If you’d like to inspect the car prior to placing a bid – something we would encourage – then please use the Contact Seller button to arrange an appointment.
And please be reassured, we’ve undertaken a full COVID-assessment and put into place strict control measure to enable us to safely facilitate a no-contact, socially distanced viewing that includes disinfection of the vehicle before and after your viewing.
However, if you’d rather not come to see the car in person, please give us a call and we can shoot a personal video of the car honing in on any areas you’d like us to concentrate on.
Or, even better, why not contact us with your mobile number and we can set up a WhatsApp video call? You get to direct us in real-time, giving you a virtual personal viewing experience while maintaining the lockdown. We like to call it ‘The Market’s 2020 Vision’…
What We Think
While some might be a bit sniffy about the Mondial, we like its slightly quirky looks and its rarity - only 152 RHD Mondial QVs were ever built - means it draws as much of a crowd, if not more so, than some of its more obvious and gaudy siblings. Martin Buckley again: “In a world where modern Ferrari seem to be getting uglier and more offensive on a daily basis, the Mondial is looking better all the time.”
We think this is a car whose time has come.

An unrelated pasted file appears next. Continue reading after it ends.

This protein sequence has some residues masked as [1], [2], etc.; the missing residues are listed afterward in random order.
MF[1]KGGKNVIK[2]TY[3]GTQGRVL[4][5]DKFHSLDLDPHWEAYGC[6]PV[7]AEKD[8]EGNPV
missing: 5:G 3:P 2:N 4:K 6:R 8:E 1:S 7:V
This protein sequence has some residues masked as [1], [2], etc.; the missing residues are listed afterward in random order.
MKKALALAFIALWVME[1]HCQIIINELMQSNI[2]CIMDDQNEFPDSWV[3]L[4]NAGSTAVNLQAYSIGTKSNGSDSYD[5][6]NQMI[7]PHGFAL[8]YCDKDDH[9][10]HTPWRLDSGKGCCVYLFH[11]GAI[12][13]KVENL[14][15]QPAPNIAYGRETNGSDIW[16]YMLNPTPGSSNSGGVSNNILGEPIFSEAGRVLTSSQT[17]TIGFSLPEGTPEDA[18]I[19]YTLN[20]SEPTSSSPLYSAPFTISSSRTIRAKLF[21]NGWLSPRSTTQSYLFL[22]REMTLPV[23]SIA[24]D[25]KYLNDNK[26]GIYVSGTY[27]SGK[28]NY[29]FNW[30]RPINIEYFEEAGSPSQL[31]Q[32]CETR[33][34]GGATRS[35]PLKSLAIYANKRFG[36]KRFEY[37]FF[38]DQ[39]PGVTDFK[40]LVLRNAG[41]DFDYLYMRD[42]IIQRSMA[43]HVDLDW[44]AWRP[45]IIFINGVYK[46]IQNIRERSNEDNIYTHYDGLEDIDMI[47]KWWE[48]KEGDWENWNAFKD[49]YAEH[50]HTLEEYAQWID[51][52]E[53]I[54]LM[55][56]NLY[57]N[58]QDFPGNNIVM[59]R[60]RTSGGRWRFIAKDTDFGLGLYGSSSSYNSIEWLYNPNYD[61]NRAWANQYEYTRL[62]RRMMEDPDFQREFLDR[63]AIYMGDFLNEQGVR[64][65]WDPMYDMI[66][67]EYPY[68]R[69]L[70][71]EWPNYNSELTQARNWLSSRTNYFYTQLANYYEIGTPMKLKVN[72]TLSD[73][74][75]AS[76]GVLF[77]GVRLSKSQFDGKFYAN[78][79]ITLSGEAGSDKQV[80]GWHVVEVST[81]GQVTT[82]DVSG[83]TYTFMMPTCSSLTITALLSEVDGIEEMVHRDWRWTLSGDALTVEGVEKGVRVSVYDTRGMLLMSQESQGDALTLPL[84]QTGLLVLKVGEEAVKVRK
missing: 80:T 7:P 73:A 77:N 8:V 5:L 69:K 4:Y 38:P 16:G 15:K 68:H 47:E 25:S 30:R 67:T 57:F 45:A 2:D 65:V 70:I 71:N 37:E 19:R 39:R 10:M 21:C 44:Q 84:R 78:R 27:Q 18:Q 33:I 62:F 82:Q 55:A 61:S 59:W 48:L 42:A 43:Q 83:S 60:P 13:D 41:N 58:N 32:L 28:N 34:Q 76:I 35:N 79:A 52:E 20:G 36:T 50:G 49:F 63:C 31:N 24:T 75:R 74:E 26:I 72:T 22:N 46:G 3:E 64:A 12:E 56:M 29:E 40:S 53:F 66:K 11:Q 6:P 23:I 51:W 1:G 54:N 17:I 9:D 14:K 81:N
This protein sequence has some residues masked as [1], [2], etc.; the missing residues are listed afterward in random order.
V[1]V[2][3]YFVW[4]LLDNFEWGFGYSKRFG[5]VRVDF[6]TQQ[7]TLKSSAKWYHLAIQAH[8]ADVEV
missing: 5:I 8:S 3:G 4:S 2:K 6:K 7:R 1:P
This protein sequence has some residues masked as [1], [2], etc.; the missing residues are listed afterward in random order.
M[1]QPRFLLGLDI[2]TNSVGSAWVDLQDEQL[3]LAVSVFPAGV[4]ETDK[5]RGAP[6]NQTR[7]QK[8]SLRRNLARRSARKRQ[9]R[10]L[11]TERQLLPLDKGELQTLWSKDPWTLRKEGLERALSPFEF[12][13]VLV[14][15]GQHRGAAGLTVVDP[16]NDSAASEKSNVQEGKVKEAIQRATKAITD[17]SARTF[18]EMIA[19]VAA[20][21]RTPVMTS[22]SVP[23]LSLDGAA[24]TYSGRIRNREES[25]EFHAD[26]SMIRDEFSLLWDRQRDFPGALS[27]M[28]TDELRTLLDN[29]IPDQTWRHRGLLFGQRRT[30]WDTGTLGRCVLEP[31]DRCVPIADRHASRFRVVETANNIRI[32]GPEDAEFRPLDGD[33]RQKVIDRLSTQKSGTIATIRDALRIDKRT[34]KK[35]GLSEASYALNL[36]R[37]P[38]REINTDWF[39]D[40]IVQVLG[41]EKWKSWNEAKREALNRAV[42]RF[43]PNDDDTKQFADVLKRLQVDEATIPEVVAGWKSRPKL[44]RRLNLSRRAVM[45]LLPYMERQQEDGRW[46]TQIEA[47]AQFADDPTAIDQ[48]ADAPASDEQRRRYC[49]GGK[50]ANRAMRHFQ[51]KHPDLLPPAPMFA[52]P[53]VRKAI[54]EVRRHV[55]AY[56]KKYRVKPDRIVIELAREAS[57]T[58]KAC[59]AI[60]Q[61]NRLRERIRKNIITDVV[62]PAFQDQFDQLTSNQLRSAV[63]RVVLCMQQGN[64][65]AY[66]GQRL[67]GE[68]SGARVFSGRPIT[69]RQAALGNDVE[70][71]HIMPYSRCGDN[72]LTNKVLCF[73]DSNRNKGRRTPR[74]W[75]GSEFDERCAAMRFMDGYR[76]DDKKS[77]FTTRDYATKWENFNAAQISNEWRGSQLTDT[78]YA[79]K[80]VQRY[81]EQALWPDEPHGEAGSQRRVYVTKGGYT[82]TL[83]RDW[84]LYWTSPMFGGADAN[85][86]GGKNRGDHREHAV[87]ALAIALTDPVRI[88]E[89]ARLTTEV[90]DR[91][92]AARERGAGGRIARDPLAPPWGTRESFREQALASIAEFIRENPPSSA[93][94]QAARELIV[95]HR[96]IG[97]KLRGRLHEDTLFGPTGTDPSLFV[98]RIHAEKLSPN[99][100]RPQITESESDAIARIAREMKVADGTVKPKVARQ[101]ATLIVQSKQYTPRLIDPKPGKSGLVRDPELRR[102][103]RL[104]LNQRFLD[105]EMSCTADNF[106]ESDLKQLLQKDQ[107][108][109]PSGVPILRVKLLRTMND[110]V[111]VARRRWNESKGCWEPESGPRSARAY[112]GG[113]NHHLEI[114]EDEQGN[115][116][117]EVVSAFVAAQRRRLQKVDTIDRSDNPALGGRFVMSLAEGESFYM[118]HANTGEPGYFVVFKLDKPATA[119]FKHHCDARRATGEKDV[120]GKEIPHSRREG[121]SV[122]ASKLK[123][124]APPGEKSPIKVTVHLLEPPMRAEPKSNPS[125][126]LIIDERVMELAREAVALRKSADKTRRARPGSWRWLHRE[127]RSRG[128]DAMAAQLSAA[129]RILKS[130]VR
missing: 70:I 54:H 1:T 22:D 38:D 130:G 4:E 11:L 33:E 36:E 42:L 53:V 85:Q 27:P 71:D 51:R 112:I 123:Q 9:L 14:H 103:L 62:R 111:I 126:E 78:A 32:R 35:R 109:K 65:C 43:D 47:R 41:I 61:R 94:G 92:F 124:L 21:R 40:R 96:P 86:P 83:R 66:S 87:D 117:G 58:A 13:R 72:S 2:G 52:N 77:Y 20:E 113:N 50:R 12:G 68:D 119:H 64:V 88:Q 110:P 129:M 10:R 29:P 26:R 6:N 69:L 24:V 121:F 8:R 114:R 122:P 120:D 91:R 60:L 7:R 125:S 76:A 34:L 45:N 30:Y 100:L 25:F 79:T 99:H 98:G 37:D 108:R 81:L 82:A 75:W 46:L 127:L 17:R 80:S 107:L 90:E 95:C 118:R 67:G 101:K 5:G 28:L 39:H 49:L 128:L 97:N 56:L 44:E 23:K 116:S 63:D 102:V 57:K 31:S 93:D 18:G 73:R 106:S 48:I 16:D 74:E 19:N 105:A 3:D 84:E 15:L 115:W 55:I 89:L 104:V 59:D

As to its value, we think it’ll sell for between £26,000 and £31,000, to which price you’ll need to factor in the cost of a service. Thus fettled it’ll be fighting fit and ready to thrill and delight its lucky new owner.
Viewing is always encouraged, and this particular car is located with us at The Market HQ near Abingdon; to arrange an appointment please use the Contact Seller button at the top of the listing. Feel free to ask any questions or make observations in the comments section below, or try our ‘Frequently Asked Questions’.
If needed, please remember we have a network of trusted suppliers we work with regularly and can recommend: Classic & Sportscar Finance for purchase-financing, Footman James for classic car insurance Thames Valley Car Storage for storing your car and an array of regional providers for transporting it.
BORING, but IMPORTANT: Please note that whilst we at The Market always aim to offer the most descriptive and transparent auction listings available, we cannot claim they are perfect analyses of any of the vehicles for sale. We offer far greater opportunity for bidders to view, or arrange inspections for each vehicle thoroughly prior to bidding than traditional auctions, and we never stop encouraging bidders to take advantage of this. We do take a good look at the vehicles delivered to our premises for sale, but this only results in our unbiased personal observations, not those of a qualified inspector or other professional, or the result of a long test drive.
Also, localised paint repairs are common with collectable and classic cars and if they have been professionally carried out then they may be impossible to detect, even if we see the car in person. So, unless we state otherwise, please assume that any vehicle could have had remedial bodywork at some point in its life.
Additionally, please note that most of the videos on our site have been recorded using simple cameras which often result in 'average' sound quality; in particular, engines and exhausts notes can sound a little different to how they are in reality.
Please note that this is sold as seen and that, as is normal for used goods bought at auction, the Sale of Goods Act 1979 does not apply. See our FAQs for more info, and feel free to inspect any vehicle as much as you wish.